I was born in London, but have lived and worked in Manchester for most of my life.

When I was seven, I made my first book, the story of a girl called Poppy Palaver. It had a red cover, fashioned from my mother’s old diary and was very, very small. I wish I had it now… At twelve, I wrote, The Square Pudding, my first play for children. Like every girl in her teens, I kept extensive, secret diaries, written in exercise books and in the wonderful folio-size, shiny-covered Boots diaries you could buy then. A complete archive of being young, and growing up in the fifties and sixties, they’re now beseeching me to type them up!

Studying French at Leeds University entailed immersing myself in French life, both in Paris and in Aix-en-Provence, where I taught English and studied at the University of Aix-Marseille. The experience of living in a Napoleonic tenement building in the Bastille area of Paris, or with a wealthy widow and her hidden daughter in Aix became one of the strands in my writing.

Marriage, having three children, one of whom was beautiful but profoundly disabled, then teaching French and working with people with learning disabilities took up the next few years.

Sometime in the nineties, I discovered Commonword, the Manchester writing resource agency, and began to write seriously, publishing poems and short fiction in magazines and online, here and in America. In 2006, I was awarded an MA in Creative Writing at Manchester Metropolitan University.

My first novel, Babyday, about a woman who ‘has’ seven babies in one day and must find out who they are, was accepted by a publisher, who inconsiderately went bankrupt a few weeks later… But the novel has recently been long-listed in the first Myslexia novel competition.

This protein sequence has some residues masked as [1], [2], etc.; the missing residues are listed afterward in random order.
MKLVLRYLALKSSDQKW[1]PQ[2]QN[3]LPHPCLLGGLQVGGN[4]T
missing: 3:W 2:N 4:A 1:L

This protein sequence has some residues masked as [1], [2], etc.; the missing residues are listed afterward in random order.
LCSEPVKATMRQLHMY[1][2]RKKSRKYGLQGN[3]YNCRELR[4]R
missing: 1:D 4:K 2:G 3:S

Minnie and the Mysterious Machine, a fantasy novel for children aged 9-12, was set in a sweatshop in London’s East End. My second novel for this age group, Rafi Brown and the Candy Floss Kid was highly commended in the 2010 Frances Lincoln Diverse Voices Competition. An exciting, adventure story about two children who bunk off school, it will soon be published by Red Bank Books.

My Russian grandmother, Sophia, was an anarchist. We know only a few facts about her, but they are the inspiration for the novel I’m presently writing about anarchists in Edwardian London and pre-revolutionary Russia. Its first chapter, How I Broke Mama’s Commandments, was published in 2009 in Migration Stories, by Crocus, and I was invited to the Oldham Literature Festival to talk about migration from Eastern Europe and my reasons for writing this story.

last year, together with my husband and the Quagga saxophone quartet in which he plays, we presented a programme of poems and music at the 2011 Didsbury Arts Festival,

Coming from a secular background, I’ve made a long, spiritual journey into Judaism and my cultural roots; I’ve written and shared my reflections about this with various groups, both at Limmud, the Jewish educational conference, and at other faith gatherings. And I really enjoy running writing workshops for anyone who wants to write!